Administration data from the first nine months of the year shows that the retail sector enjoyed the highest rate of decline with administrations down 50.2%, followed by financial services (47.1%) and manufacturing (42.6%).

If you would like discuss how our Debt Recovery/Debt Collection service can assist your business, please visit the ‘Debt Recovery/Debt Collection’ section on our website,  contact us on +44 (0) 151 515 3014 or email us.

Please note: Information in this blog post is content property of Business Credit Management UK (www.creditman.co.uk)  and the full original article can be found by clicking here.

Managing risk is more important than growth for nearly half of UK firms

Monday, November 1st, 2010

UK businesses have become markedly more risk averse in the last three years, according to a recent poll of finance professionals.

Forty-five per cent of firms surveyed admitted they will prioritise risk management over growth next year. Just over one-third of companies said this was the case for their businesses three years ago.

The growing sense of corporate caution in recent years was also reflected in the finding that 47 per cent of businesses aim to reduce their debt levels next year, compared to 40 per cent in 2008. More than half the companies surveyed intend to cut costs by more than 10 per cent in 2011, compared with 35 per cent who targeted such cost cutting measures in 2008.

The survey, conducted by Accountancy magazine in conjunction with RBS Corporate & Institutional Banking, asked respondents to compare their business strategies for 2011 with the plans they had implemented in 2008. More than 620 finance directors and accountants working in a range of commercial and not-for-profit organisations were polled.

Ken Barclay, managing director, RBS Corporate Coverage UK, said: “The results of the survey reflect the shifting priorities for businesses over the last couple of years and highlight something of a Catch-22 scenario for the UK economy. The recovery will in part be driven by business confidence and investment, but until the outlook becomes more certain a significant number of firms remain more focused on cash generation than on growth, which makes a swift recovery more difficult to achieve.

“However, most customers I speak to remain cautiously optimistic about the future. That said, where increased volatility exists, it is to be expected that businesses will do everything possible to mitigate risk. For many, in the short-term at least, that will take priority over longer term growth ambitions.”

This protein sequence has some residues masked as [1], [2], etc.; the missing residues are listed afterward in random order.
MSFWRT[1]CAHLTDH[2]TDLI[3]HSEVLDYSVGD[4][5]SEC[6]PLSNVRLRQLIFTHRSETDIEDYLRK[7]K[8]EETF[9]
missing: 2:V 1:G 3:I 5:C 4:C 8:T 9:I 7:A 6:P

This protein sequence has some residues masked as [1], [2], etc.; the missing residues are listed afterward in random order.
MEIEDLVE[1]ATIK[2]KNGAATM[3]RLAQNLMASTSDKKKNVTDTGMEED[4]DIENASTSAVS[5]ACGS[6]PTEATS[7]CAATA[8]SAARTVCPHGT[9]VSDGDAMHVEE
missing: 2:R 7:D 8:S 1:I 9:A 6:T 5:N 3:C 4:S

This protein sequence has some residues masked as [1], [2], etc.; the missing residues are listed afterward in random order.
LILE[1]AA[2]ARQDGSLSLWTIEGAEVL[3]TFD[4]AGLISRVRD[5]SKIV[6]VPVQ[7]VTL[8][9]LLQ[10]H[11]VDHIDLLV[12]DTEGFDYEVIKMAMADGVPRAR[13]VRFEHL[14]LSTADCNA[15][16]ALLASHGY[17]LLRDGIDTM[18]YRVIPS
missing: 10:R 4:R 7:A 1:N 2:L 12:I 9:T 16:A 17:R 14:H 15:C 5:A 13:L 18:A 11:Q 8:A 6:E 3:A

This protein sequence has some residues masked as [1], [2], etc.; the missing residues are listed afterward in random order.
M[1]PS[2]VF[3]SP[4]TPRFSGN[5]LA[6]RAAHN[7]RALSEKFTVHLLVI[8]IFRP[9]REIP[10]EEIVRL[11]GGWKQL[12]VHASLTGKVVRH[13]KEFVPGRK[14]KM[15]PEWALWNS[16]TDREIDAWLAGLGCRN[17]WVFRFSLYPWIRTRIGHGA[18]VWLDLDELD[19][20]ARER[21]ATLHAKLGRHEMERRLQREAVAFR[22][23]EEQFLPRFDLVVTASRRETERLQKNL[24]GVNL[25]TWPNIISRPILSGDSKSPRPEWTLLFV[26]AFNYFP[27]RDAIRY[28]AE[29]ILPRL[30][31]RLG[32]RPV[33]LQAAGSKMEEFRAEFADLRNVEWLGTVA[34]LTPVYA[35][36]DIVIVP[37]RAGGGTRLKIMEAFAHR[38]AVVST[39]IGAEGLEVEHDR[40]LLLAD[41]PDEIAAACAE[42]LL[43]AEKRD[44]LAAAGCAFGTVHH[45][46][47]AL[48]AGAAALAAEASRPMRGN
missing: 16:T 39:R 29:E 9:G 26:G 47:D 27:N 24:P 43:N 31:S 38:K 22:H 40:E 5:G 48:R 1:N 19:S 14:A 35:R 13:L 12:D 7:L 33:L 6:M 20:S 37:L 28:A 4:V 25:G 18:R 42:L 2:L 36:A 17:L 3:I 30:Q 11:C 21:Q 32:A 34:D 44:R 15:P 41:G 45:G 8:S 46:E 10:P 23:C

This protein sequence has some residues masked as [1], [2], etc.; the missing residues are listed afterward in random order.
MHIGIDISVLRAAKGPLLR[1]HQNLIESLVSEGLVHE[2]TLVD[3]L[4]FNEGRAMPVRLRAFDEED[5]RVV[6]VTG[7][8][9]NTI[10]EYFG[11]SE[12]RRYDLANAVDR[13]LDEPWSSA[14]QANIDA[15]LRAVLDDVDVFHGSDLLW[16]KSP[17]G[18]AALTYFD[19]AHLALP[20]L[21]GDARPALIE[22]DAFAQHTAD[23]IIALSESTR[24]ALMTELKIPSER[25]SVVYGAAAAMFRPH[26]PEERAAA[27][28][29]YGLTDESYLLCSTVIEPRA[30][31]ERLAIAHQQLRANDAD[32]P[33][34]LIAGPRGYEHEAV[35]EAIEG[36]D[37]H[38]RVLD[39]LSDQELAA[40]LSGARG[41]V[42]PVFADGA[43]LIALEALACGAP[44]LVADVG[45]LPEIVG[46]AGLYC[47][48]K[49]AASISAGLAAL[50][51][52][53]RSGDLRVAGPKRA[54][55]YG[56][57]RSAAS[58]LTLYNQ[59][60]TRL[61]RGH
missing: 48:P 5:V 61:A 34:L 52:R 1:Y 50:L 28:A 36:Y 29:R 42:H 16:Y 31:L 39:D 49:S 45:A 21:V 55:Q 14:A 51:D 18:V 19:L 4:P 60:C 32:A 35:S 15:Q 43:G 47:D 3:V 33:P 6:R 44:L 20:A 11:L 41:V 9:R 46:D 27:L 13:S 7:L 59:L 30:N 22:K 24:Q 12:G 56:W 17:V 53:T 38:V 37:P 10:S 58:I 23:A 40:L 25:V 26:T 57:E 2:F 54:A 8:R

Sally Percy, editor of Accountancy magazine, said: “This research suggests that managing costs and risk will continue to be key areas of focus for businesses going into next year.

She added: “Businesses are worried about the possible impact of public sector spending cuts on their bottom lines and will be proceeding cautiously as a result of this.”

If you would like discuss how our Debt Recovery/Debt Collection service can assist your business, please visit the ‘Debt Recovery/Debt Collection’ section on our website,  contact us on +44 (0) 151 515 3014 or email us.

Please note: Information in this blog post is content property of Business Credit Management UK (www.creditman.co.uk)  and the full original article can be found by clicking here.

Lending to businesses falls again

Monday, October 25th, 2010

Lending to businesses fell for the fifth successive month in July, according to figures just released by the Bank of England (BoE), with £2.5billion less lent to business compared to the month before.

The BoE said that, while credit conditions were easing for larger firms, they remained tight for smaller companies. However, the bank also conceded that lending remained subdued, as businesses concentrated on paying off existing debts rather than taking on new ones.

The bank did report a fall in the cost of borrowing, with interest rates at their lowest effective levels since August 2007.

Lobby groups including the Forum of Private Business (FPB) have warned that businesses will be unable to create jobs and contribute to the economic recovery if access to finance is not improved.

In some cases, small businesses may be able to increase their chances of approval by supplying more up-to-date accounts, as those currently filed with Companies House will cover the worst of the recession last year, and more recent figures may show an improvement.

It has been suggested that returning greater authority to bank managers may improve the situation but such a change is not likely, with Lloyds Banking Group stating this week that it was poor decision-making by managers in the past that led to them being stripped of this power.

If you would like discuss how our Debt Recovery/Debt Collection service can assist your business, please visit the ‘Debt Recovery/Debt Collection’ section on our website,  contact us on +44 (0) 151 515 3014 or email us.